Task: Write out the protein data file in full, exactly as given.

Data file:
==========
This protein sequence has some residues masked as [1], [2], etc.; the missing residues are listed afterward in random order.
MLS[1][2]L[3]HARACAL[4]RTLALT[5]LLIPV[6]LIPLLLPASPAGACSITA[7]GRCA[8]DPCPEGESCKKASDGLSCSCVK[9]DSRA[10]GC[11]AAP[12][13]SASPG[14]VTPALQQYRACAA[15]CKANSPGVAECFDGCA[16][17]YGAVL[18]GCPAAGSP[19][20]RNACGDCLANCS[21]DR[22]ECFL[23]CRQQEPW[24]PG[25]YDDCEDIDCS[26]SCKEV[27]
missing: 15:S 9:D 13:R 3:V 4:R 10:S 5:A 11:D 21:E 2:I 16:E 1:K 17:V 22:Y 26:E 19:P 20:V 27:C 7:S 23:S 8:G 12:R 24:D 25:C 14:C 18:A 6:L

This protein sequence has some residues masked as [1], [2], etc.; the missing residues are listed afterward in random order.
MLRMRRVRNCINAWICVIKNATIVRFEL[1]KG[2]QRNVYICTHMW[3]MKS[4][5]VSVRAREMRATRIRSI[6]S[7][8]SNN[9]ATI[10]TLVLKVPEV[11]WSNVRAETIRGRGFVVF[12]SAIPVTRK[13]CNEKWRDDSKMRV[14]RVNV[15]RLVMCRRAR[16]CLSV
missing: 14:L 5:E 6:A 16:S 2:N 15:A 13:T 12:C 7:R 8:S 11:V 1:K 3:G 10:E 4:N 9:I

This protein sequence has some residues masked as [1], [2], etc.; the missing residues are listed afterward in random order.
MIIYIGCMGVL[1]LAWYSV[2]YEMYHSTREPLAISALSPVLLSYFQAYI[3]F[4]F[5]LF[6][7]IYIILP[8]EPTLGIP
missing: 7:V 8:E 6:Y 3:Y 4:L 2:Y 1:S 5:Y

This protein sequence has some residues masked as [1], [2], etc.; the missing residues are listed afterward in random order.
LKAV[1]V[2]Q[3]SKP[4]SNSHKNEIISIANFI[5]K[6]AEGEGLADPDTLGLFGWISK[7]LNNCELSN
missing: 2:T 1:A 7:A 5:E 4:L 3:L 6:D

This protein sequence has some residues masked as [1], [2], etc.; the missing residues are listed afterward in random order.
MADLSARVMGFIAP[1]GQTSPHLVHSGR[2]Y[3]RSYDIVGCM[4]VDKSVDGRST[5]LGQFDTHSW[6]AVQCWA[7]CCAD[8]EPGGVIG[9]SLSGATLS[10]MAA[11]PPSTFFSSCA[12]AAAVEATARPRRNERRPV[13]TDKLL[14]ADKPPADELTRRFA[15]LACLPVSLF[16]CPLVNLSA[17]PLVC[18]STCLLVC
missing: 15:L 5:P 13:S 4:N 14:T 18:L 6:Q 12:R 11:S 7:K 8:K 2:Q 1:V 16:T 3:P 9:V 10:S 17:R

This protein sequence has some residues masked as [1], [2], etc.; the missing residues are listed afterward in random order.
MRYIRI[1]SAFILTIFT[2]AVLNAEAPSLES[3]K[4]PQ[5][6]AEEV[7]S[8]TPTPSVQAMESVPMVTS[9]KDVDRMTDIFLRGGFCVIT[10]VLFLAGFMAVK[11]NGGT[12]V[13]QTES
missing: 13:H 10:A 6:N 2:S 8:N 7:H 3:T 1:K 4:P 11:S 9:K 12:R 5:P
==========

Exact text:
This protein sequence has some residues masked as [1], [2], etc.; the missing residues are listed afterward in random order.
MLS[1][2]L[3]HARACAL[4]RTLALT[5]LLIPV[6]LIPLLLPASPAGACSITA[7]GRCA[8]DPCPEGESCKKASDGLSCSCVK[9]DSRA[10]GC[11]AAP[12][13]SASPG[14]VTPALQQYRACAA[15]CKANSPGVAECFDGCA[16][17]YGAVL[18]GCPAAGSP[19][20]RNACGDCLANCS[21]DR[22]ECFL[23]CRQQEPW[24]PG[25]YDDCEDIDCS[26]SCKEV[27]
missing: 15:S 9:D 13:R 3:V 4:R 10:S 5:A 11:D 21:E 2:I 16:E 1:K 17:V 22:Y 26:E 19:P 20:V 27:C 7:S 23:S 8:G 12:R 24:D 25:C 14:C 18:A 6:L

This protein sequence has some residues masked as [1], [2], etc.; the missing residues are listed afterward in random order.
MLRMRRVRNCINAWICVIKNATIVRFEL[1]KG[2]QRNVYICTHMW[3]MKS[4][5]VSVRAREMRATRIRSI[6]S[7][8]SNN[9]ATI[10]TLVLKVPEV[11]WSNVRAETIRGRGFVVF[12]SAIPVTRK[13]CNEKWRDDSKMRV[14]RVNV[15]RLVMCRRAR[16]CLSV
missing: 14:L 5:E 6:A 16:S 2:N 15:A 13:T 12:C 7:R 8:S 11:V 1:K 3:G 10:E 4:N 9:I

This protein sequence has some residues masked as [1], [2], etc.; the missing residues are listed afterward in random order.
MIIYIGCMGVL[1]LAWYSV[2]YEMYHSTREPLAISALSPVLLSYFQAYI[3]F[4]F[5]LF[6][7]IYIILP[8]EPTLGIP
missing: 7:V 8:E 6:Y 3:Y 4:L 2:Y 1:S 5:Y

This protein sequence has some residues masked as [1], [2], etc.; the missing residues are listed afterward in random order.
LKAV[1]V[2]Q[3]SKP[4]SNSHKNEIISIANFI[5]K[6]AEGEGLADPDTLGLFGWISK[7]LNNCELSN
missing: 2:T 1:A 7:A 5:E 4:L 3:L 6:D

This protein sequence has some residues masked as [1], [2], etc.; the missing residues are listed afterward in random order.
MADLSARVMGFIAP[1]GQTSPHLVHSGR[2]Y[3]RSYDIVGCM[4]VDKSVDGRST[5]LGQFDTHSW[6]AVQCWA[7]CCAD[8]EPGGVIG[9]SLSGATLS[10]MAA[11]PPSTFFSSCA[12]AAAVEATARPRRNERRPV[13]TDKLL[14]ADKPPADELTRRFA[15]LACLPVSLF[16]CPLVNLSA[17]PLVC[18]STCLLVC
missing: 15:L 5:P 13:S 4:N 14:T 18:L 6:Q 12:R 11:S 7:K 8:K 2:Q 1:V 16:T 3:P 9:V 10:S 17:R

This protein sequence has some residues masked as [1], [2], etc.; the missing residues are listed afterward in random order.
MRYIRI[1]SAFILTIFT[2]AVLNAEAPSLES[3]K[4]PQ[5][6]AEEV[7]S[8]TPTPSVQAMESVPMVTS[9]KDVDRMTDIFLRGGFCVIT[10]VLFLAGFMAVK[11]NGGT[12]V[13]QTES
missing: 13:H 10:A 6:N 2:S 8:N 7:H 3:T 1:K 4:P 11:S 9:K 12:R 5:P